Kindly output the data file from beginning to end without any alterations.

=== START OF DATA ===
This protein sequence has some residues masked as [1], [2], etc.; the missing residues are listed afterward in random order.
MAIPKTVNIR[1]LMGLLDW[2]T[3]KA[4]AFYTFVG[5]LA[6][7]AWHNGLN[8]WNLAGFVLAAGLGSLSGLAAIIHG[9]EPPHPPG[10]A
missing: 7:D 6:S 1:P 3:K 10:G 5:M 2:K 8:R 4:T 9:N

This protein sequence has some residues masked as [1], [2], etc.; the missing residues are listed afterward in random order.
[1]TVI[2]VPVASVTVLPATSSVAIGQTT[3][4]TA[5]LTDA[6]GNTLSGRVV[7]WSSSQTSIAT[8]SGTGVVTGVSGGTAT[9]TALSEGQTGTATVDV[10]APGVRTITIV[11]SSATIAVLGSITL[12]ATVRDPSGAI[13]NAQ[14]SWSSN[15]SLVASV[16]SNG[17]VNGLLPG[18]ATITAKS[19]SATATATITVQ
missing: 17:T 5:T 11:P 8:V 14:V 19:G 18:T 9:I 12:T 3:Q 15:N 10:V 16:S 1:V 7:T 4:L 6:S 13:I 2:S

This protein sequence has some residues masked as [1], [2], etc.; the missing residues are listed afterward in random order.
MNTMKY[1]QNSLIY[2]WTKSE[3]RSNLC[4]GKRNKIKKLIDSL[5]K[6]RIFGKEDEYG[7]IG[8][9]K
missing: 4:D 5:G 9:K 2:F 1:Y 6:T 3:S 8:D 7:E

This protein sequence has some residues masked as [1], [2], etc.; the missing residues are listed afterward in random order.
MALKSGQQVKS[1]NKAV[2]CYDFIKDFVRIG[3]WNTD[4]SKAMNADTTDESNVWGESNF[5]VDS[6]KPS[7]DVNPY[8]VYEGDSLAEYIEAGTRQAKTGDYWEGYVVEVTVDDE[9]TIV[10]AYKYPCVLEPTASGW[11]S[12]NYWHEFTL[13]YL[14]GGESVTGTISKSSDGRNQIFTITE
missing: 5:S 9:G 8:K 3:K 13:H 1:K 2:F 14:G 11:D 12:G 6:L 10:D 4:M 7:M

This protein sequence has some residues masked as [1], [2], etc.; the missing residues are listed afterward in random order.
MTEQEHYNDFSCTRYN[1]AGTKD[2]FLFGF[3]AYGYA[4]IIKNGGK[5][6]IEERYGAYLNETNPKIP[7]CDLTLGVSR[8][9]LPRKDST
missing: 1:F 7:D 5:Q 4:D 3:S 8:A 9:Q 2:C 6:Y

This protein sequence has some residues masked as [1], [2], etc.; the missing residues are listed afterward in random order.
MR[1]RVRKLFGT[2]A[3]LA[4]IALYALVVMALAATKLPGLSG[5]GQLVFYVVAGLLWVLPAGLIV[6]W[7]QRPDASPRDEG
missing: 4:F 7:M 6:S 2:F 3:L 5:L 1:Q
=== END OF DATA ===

This protein sequence has some residues masked as [1], [2], etc.; the missing residues are listed afterward in random order.
MAIPKTVNIR[1]LMGLLDW[2]T[3]KA[4]AFYTFVG[5]LA[6][7]AWHNGLN[8]WNLAGFVLAAGLGSLSGLAAIIHG[9]EPPHPPG[10]A
missing: 7:D 6:S 1:P 3:K 10:G 5:M 2:K 8:R 4:T 9:N

This protein sequence has some residues masked as [1], [2], etc.; the missing residues are listed afterward in random order.
[1]TVI[2]VPVASVTVLPATSSVAIGQTT[3][4]TA[5]LTDA[6]GNTLSGRVV[7]WSSSQTSIAT[8]SGTGVVTGVSGGTAT[9]TALSEGQTGTATVDV[10]APGVRTITIV[11]SSATIAVLGSITL[12]ATVRDPSGAI[13]NAQ[14]SWSSN[15]SLVASV[16]SNG[17]VNGLLPG[18]ATITAKS[19]SATATATITVQ
missing: 17:T 5:T 11:P 8:V 14:V 19:G 18:T 9:I 12:T 3:Q 15:N 10:V 16:S 1:V 7:T 4:L 6:S 13:I 2:S

This protein sequence has some residues masked as [1], [2], etc.; the missing residues are listed afterward in random order.
MNTMKY[1]QNSLIY[2]WTKSE[3]RSNLC[4]GKRNKIKKLIDSL[5]K[6]RIFGKEDEYG[7]IG[8][9]K
missing: 4:D 5:G 9:K 2:F 1:Y 6:T 3:S 8:D 7:E

This protein sequence has some residues masked as [1], [2], etc.; the missing residues are listed afterward in random order.
MALKSGQQVKS[1]NKAV[2]CYDFIKDFVRIG[3]WNTD[4]SKAMNADTTDESNVWGESNF[5]VDS[6]KPS[7]DVNPY[8]VYEGDSLAEYIEAGTRQAKTGDYWEGYVVEVTVDDE[9]TIV[10]AYKYPCVLEPTASGW[11]S[12]NYWHEFTL[13]YL[14]GGESVTGTISKSSDGRNQIFTITE
missing: 5:S 9:G 8:K 3:K 13:H 1:K 2:F 14:G 11:D 12:G 6:L 10:D 4:M 7:M

This protein sequence has some residues masked as [1], [2], etc.; the missing residues are listed afterward in random order.
MTEQEHYNDFSCTRYN[1]AGTKD[2]FLFGF[3]AYGYA[4]IIKNGGK[5][6]IEERYGAYLNETNPKIP[7]CDLTLGVSR[8][9]LPRKDST
missing: 1:F 7:D 5:Q 4:D 3:S 8:A 9:Q 2:C 6:Y

This protein sequence has some residues masked as [1], [2], etc.; the missing residues are listed afterward in random order.
MR[1]RVRKLFGT[2]A[3]LA[4]IALYALVVMALAATKLPGLSG[5]GQLVFYVVAGLLWVLPAGLIV[6]W[7]QRPDASPRDEG
missing: 4:F 7:M 6:S 2:F 3:L 5:L 1:Q